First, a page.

Tuesday, June 11, 2013

The Dog I Share My Life With

Three years ago my daughters and I went to the Humane Society to adopt a puppy.  There was an adorable girl beagle puppy there, so sweet, just right.  We got the paperwork going.  Before we left we looked at the other dogs.  It was so noisy from their excited barking that we had to shout to hear each other.  But one little dog wasn't barking.  He was cowering in his cage, just trembling.  He was a beagle too, a year old, and his name was Barkley.  I looked into his big, brown, sad eyes and knew I had to adopt him instead.  It worked out well since a woman who'd recently lost her old beagle really wanted the little puppy.  Yes, he'd obviously been treated very badly but we didn't get his exact story. 

So three weeks later we were approved and took Barkley home.  It was rough at first, but he is my best buddy now.  He is still very afraid of a lot of things, but he's very brave too.  He loves   Meaty Bones and rawhide chewies, cuddling on the couch, running outside, and playing with dog friends.  

Silly Barkley:

Brave Barkley:

Barkley when it's his night to cook - notice the scowl.  He isn't fond of cooking.  


Ready for the Renaissance Festival:

He is an angel :)

I Forgot About Solar and Wood

Yes, solar power is part of my plan.  Right now I have an 80 watt panel on top of my van.  I put it there a couple of years ago when we were camping a lot.  I have 2 deep cycle batteries and a 1,000 watt inverter in my van as well, and it has been great to know we can always have a fan, lights, laptop, etc. and not be taxing our van's battery.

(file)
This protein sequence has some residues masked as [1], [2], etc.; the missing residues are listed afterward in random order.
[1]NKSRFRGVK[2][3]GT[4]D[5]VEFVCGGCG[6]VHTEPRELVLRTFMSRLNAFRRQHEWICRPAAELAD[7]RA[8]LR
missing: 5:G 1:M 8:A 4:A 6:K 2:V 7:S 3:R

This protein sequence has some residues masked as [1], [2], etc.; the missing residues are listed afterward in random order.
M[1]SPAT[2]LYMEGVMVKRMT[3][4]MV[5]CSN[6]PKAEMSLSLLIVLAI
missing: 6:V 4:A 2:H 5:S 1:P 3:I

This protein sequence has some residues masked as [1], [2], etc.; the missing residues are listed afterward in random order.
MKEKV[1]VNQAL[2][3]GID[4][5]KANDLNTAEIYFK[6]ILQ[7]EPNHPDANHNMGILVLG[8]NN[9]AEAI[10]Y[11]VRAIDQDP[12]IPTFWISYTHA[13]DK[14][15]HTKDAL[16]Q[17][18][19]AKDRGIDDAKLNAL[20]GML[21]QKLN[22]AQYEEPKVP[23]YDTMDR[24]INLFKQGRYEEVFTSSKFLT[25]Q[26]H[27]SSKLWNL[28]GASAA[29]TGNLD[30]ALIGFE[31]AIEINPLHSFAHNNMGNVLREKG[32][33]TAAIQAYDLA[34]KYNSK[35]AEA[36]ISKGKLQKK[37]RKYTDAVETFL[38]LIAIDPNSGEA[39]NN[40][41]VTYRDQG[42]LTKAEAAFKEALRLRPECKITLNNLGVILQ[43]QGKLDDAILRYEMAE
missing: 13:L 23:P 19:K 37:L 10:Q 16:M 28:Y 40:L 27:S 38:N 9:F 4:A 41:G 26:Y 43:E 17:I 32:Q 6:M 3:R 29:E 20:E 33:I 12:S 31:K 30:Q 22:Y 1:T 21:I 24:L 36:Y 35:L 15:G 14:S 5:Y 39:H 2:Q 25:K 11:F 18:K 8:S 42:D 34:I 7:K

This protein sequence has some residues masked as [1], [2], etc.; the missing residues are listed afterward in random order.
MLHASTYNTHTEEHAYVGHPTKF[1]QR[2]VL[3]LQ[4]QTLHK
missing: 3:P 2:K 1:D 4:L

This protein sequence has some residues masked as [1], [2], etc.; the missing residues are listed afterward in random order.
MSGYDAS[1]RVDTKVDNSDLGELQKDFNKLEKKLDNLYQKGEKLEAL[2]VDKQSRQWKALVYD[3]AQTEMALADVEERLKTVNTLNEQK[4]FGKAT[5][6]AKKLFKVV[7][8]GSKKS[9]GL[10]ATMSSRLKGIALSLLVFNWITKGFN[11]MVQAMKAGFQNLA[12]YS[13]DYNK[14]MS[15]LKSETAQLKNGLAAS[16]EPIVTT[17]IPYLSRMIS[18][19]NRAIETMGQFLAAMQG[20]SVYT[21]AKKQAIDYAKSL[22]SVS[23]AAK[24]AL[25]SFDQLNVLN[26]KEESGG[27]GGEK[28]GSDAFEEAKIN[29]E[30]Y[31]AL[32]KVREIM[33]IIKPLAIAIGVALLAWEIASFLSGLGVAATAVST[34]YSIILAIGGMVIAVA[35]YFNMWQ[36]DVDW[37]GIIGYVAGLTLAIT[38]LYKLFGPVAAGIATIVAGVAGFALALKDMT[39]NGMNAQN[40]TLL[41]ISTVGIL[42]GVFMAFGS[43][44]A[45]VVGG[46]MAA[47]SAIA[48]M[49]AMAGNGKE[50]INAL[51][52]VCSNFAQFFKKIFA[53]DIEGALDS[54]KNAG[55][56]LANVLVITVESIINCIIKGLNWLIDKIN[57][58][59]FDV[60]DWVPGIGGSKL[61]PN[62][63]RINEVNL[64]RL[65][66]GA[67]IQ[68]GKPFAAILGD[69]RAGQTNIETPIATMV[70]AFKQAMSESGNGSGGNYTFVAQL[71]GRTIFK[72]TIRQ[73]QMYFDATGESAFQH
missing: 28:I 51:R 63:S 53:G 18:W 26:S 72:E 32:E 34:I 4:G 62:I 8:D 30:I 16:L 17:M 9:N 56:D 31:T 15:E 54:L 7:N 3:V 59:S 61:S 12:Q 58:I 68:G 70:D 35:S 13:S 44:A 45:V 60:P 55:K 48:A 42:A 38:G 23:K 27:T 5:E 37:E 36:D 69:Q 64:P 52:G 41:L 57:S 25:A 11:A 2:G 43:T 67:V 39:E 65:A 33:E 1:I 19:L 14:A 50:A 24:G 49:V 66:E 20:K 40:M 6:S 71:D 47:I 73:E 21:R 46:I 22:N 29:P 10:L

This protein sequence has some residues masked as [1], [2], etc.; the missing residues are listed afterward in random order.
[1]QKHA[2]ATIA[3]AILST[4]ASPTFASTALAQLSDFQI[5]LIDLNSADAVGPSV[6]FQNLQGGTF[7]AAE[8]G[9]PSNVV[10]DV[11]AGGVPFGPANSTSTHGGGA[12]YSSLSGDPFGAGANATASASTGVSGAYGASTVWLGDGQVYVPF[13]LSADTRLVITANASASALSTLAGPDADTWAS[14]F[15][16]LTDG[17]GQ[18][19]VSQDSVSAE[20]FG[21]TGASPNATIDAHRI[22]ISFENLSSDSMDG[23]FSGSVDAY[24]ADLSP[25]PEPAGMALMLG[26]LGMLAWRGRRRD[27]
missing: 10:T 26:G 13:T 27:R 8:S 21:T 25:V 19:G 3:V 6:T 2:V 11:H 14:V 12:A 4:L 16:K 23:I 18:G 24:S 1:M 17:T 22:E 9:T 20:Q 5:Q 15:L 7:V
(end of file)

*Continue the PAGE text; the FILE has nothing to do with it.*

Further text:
I won't be able to afford a larger solar and 12 volt set-up for a while, but for the time-being we will use electricity from our landlord's home.  I do not know much about wiring the tiny house for 12 volt dc, so if anyone can point me to some good informative websites, please do.  

I would also like to have the option of a tiny wood stove as well.  I'm looking at the 4-Dog Stove Company's wood burners.  They are 'portable' wood stoves, but they have an excellent reputation for strength and stability.  They have 2-dog, 3-dog, 4-dog, and 5-dog models - I think I'd be fine with a 2 or 3 dog.  

I have been in love with the Esse stove for many years... alas, I would have to really save up for this beauty.  


I also love the Baker's Oven.  

But I know for a tiny house I would need one of the smallest wood stoves out there.

Right now I have one of these (electric) :

It puts out a lot of heat, and I wonder if I may use it partially for heat in my tiny house?  I am planning on using one of these for our main heat source:

 And since I sleep with one of these, my night-time heat is covered :)  His name is Barkley :)

Sunday, June 9, 2013

A Shed First

I am hoping to soon find a place to build and then park my tiny house.  I need a place in the country, and with access to electric service.  But what I'm thinking of doing before I start building my house, is building a small shed, very close to where the trailer will be parked.  

One of the things I really want adjacent to my house on wheels is a small hen house.  So I thought that if I build that first, then I can use it to house my tools and supplies while building the tiny house.  It will give me a secure place to store things and at 8' x 10' it will give me enough room to also work inside of it.  Once I'm done building I can fix up the inside to house my hens and still have an area for tools storage too. 

I have always loved designing and building pretty, useful structures.  In looking for a nice shed photo to place here I came across this: